Jennifer: Really looking at your expenses makes sense because part of being able to grow the percentage that you’re putting into your profit or tax accounts is that operational expense account coming down. I think you said for yourself going from 67 to 35% or something like that. So tell us about the process of reviewing expenses.

Lori: The book recommends and I did this, you take your if you’re using QuickBooks, you can run a report. Just list out all of the vendors that you’ve paid for the entire year and do it so that you can see it monthly. You’ll see then which ones you’re paying monthly. You’ll see which ones are just once a year. And I just went through that list and I’m like, Oh, yeah, that’s right. I don’t want to bash any vendors because I think we have amazing vendors that have amazing products that can help. And if it helps you be a more efficient… Part of this too is there was a point where I decided I like being small. I don’t want employees. I want to just see how far can I take my business in revenue but be profitable? So that was kind of my mission.

So I ended up getting rid of I don’t know, Audit IT, for example. It was at the time, for me, like a couple hundred dollars a month, I think. And there were just other little things, every little thing like Lucid Charts. I had a subscription for I don’t know how long. It was only $12 a month. You know you’re like, oh, what’s $12. And I kept track of all this. All of a sudden, I have just saved like $1200 a month. And that’s huge. Again, I’d rather do that than get a $2,000 client because it was a lot less work. So I would say that this whole process in about 18 months is when you’re going to really see the benefits.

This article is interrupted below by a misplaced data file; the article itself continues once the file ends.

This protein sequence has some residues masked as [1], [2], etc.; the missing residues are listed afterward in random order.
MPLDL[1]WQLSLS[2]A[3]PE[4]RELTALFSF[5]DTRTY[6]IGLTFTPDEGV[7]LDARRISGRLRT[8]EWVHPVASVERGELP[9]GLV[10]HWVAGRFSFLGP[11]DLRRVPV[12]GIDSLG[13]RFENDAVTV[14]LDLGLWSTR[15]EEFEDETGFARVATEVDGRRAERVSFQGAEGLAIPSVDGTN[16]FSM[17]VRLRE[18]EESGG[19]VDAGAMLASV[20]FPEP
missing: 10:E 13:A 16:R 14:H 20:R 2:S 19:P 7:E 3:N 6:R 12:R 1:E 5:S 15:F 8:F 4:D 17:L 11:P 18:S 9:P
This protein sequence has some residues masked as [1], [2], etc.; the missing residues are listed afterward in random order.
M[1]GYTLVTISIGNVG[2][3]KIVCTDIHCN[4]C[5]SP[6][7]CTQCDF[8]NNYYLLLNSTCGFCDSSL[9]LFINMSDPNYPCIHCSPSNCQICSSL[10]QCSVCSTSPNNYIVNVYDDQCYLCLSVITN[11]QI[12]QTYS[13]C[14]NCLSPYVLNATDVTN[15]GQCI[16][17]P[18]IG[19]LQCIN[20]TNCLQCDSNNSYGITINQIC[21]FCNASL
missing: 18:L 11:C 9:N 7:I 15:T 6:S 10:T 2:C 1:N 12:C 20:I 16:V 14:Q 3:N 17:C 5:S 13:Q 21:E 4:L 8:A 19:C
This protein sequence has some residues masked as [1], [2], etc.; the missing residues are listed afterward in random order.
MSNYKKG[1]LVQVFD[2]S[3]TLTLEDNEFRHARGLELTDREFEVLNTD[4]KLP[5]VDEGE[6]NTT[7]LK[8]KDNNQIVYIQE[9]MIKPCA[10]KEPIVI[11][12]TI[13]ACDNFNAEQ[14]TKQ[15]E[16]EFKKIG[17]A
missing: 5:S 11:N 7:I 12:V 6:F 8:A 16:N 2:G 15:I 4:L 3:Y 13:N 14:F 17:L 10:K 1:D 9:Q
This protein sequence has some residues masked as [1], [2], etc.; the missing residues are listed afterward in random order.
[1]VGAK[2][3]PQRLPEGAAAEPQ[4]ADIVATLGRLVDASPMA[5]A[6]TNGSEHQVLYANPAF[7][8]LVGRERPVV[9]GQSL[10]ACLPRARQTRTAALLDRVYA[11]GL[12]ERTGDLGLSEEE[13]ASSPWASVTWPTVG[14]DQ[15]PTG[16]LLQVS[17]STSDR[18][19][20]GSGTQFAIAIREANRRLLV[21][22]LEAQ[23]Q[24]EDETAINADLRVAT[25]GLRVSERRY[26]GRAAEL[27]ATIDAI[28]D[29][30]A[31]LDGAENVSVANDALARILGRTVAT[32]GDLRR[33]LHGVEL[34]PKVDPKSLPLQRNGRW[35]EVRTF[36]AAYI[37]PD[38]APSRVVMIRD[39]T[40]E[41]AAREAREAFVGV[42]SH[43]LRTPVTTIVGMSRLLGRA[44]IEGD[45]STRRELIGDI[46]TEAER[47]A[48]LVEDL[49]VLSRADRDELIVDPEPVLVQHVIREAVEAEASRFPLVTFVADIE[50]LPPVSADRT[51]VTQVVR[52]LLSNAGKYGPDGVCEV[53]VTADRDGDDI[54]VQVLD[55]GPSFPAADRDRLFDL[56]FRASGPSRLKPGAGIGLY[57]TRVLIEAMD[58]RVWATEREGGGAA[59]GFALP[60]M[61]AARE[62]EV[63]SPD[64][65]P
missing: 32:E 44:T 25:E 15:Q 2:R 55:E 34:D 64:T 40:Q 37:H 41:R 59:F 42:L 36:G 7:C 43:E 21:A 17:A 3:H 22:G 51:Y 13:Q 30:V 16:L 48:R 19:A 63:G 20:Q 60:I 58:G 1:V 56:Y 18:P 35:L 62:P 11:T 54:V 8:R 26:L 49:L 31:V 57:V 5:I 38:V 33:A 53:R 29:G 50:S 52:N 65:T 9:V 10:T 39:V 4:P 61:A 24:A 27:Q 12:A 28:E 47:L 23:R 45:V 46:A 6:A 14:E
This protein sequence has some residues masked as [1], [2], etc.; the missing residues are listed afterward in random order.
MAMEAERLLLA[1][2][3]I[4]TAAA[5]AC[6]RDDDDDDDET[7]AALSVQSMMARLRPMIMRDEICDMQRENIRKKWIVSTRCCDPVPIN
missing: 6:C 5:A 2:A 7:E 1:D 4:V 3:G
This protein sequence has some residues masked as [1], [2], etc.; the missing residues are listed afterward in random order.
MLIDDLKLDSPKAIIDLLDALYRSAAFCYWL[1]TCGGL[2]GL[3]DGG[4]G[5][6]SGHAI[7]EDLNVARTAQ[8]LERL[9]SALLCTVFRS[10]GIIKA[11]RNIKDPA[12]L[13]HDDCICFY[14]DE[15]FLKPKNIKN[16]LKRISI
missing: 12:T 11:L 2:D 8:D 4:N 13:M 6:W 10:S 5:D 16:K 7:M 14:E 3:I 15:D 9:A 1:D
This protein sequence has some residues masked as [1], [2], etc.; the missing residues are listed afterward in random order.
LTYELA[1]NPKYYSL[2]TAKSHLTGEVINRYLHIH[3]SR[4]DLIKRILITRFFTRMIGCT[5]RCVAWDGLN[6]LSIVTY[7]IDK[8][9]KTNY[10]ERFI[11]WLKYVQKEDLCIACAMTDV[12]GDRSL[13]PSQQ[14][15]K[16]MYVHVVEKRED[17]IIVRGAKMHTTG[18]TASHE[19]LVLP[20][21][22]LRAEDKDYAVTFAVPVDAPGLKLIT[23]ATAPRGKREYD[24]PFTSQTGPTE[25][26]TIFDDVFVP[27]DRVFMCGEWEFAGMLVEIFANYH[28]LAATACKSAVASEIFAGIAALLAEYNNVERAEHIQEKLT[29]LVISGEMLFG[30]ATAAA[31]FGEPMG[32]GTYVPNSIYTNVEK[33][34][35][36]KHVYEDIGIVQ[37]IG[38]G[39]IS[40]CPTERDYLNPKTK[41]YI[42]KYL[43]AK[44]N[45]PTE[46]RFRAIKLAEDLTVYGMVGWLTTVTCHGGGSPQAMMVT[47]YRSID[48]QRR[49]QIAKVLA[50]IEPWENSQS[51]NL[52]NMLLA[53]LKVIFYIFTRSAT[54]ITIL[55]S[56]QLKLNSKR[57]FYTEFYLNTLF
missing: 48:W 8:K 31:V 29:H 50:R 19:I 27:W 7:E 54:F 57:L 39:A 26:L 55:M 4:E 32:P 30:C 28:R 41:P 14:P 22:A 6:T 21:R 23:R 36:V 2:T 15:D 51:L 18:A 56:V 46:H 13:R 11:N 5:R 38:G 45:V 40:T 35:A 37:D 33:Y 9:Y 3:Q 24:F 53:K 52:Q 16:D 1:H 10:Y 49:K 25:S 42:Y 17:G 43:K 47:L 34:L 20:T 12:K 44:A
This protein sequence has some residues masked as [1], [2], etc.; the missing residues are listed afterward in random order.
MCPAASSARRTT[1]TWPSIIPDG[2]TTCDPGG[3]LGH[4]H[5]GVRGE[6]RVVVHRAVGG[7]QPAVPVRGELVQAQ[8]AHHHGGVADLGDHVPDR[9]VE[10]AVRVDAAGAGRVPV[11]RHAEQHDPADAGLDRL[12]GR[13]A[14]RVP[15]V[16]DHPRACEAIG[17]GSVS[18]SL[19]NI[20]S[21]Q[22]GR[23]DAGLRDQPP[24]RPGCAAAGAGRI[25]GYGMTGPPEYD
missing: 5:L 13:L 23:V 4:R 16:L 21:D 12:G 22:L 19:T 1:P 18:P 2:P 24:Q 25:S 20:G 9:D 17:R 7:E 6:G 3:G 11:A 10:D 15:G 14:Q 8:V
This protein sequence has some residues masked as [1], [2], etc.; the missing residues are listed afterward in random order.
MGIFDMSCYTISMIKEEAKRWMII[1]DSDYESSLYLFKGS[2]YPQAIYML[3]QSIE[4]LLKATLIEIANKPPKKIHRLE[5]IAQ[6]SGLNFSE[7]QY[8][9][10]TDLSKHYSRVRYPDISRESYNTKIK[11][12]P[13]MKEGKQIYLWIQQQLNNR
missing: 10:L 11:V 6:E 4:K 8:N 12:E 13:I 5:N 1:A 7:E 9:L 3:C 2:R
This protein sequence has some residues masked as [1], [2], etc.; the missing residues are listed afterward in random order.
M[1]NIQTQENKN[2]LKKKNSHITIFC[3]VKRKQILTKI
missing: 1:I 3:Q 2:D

I’m making more money with fewer clients and I have more time. I have more time to work on projects for my business or personal projects as well. So it really was a life changing, altering process.

“It grows leaps and bounds”

Jennifer: It all sounds pretty easy. Open up a few new bank accounts, move some money around on the regular and voila, your business starts getting better. I asked Lori what she thought was the real magic to the system and she said it really comes down to habit and process, a topic MSPs know very well.

Lori: It’s the rhythm. You start out and you only have that first very first 10th of the month, I think I had maybe $10 in my Profit account and I was like, well alright we’ll see where this goes. It took about 18 months and then it kind of because it grows leaps and bounds ironically your Profit account and then all of a sudden it kind of tapers off and it’s just the way that that works.